Pathophysiology and investigation of coronary artery diseaseBMJ 2003; 326 doi: https://doi.org/10.1136/bmj.326.7397.1027 (Published 10 May 2003) Cite this as: BMJ 2003;326:1027
- Ever D Grech
In affluent societies, coronary artery disease causes severe disability and more death than any other disease, including cancer. It manifests as angina, silent ischaemia, unstable angina, myocardial infarction, arrhythmias, heart failure, and sudden death.
Coronary artery disease is almost always due to atheromatous narrowing and subsequent occlusion of the vessel. Early atheroma (from the Greek athera (porridge) and oma (lump)) is present from young adulthood onwards. A mature plaque is composed of two constituents, each associated with a particular cell population. The lipid core is mainly released from necrotic “foam cells”—monocyte derived macrophages, which migrate into the intima and ingest lipids. The connective tissue matrix is derived from smooth muscle cells, which migrate from the media into the intima, where they proliferate and change their phenotype to form a fibrous capsule around the lipid core.
When a plaque produces a >50% diameter stenosis (or >75% reduction in cross sectional area), reduced blood flow through the coronary artery during exertion may lead to angina. Acute coronary events usually arise when thrombus formation follows disruption of a plaque. Intimal injury causes denudation of the thrombogenic matrix or lipid pool and triggers thrombus formation. In acute myocardial infarction, occlusion is more complete than in unstable angina, where arterial occlusion is usually subtotal. Downstream embolism of thrombus may also produce microinfarcts.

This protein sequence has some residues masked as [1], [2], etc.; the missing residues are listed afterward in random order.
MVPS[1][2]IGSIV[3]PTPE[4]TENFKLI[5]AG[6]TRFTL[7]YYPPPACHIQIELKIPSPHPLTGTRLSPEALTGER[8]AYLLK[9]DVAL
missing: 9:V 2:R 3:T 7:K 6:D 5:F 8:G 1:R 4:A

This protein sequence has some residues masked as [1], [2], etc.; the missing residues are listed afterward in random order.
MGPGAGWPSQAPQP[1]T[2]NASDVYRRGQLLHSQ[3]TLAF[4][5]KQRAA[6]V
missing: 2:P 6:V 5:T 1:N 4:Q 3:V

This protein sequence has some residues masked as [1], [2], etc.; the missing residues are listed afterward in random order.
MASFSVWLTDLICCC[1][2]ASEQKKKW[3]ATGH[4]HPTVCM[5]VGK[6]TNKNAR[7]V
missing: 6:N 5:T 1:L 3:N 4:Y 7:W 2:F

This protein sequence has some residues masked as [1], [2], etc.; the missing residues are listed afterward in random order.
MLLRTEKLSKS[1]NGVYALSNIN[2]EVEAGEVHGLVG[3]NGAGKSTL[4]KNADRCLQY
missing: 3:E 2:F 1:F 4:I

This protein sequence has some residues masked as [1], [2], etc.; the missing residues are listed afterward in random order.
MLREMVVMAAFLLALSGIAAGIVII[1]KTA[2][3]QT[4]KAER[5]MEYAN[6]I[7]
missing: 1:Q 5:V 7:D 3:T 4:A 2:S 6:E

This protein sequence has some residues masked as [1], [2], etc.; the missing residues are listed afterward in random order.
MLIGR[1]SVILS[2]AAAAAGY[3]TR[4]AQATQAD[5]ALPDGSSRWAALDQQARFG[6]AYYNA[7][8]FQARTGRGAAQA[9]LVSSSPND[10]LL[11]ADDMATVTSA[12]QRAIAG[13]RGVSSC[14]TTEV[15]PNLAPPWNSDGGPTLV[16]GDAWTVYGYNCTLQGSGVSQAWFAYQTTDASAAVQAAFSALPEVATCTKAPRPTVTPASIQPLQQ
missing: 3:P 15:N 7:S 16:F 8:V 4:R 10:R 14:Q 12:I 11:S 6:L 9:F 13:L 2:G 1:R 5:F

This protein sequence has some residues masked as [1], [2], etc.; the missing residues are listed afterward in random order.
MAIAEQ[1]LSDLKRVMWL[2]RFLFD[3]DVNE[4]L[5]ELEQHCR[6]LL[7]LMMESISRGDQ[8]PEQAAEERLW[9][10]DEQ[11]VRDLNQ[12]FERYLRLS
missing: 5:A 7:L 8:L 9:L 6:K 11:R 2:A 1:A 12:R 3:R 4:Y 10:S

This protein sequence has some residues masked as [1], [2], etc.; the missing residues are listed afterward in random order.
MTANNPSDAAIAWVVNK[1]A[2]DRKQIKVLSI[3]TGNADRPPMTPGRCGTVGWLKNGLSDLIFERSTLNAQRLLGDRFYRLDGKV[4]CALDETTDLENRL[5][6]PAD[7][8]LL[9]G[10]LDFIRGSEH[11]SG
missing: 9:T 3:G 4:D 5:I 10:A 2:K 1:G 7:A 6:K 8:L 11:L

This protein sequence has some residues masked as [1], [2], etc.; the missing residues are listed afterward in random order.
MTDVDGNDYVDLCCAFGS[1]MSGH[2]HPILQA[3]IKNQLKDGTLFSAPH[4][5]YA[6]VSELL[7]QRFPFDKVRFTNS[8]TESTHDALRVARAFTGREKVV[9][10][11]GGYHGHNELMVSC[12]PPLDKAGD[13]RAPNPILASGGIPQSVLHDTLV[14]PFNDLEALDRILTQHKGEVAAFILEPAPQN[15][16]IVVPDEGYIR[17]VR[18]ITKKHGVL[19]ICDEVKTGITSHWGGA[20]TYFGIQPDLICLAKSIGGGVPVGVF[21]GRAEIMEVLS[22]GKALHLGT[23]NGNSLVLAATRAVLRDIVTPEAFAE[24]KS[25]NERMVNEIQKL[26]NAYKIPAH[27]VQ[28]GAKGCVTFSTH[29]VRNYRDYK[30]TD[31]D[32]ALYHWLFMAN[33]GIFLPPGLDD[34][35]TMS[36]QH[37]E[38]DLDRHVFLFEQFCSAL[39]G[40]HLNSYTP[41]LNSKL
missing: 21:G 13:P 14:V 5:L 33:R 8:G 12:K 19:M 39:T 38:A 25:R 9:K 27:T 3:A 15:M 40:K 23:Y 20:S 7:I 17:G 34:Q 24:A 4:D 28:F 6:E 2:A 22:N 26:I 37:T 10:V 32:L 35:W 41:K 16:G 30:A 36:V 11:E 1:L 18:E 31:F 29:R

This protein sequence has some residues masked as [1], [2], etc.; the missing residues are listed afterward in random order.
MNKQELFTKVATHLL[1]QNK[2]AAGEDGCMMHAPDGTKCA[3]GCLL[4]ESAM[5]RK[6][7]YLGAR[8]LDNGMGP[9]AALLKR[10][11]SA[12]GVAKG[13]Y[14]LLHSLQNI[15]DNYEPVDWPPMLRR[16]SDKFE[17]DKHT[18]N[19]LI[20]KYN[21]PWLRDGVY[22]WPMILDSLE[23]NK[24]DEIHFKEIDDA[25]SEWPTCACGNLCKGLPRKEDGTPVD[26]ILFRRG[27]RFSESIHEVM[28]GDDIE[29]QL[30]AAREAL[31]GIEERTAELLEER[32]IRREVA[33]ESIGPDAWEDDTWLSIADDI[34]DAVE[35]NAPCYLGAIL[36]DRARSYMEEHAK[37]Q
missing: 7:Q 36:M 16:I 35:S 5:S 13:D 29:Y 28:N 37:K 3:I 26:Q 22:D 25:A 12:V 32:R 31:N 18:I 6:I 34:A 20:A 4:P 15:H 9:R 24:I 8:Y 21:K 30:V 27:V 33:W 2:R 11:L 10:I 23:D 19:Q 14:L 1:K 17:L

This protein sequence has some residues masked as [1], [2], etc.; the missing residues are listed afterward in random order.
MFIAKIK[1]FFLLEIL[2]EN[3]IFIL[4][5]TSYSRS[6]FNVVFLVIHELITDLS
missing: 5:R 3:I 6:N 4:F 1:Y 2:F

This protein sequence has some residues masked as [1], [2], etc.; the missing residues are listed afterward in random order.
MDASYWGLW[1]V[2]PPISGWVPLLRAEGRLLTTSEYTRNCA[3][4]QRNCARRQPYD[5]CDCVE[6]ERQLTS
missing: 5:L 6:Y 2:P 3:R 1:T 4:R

Priorities for cardiology referral
Recent onset of symptoms
Rapidly progressive symptoms
Possible aortic stenosis
Severe symptoms (minimal exertion or nocturnal angina)
Angina refractory to medical treatment
Cardiovascular risk factors
Non-modifiable risk factors
Positive family history
Modifiable risk factors
Left ventricular hypertrophy
Overweight and obesity
Uncertain risk factors
Excessive alcohol intake
C reactive protein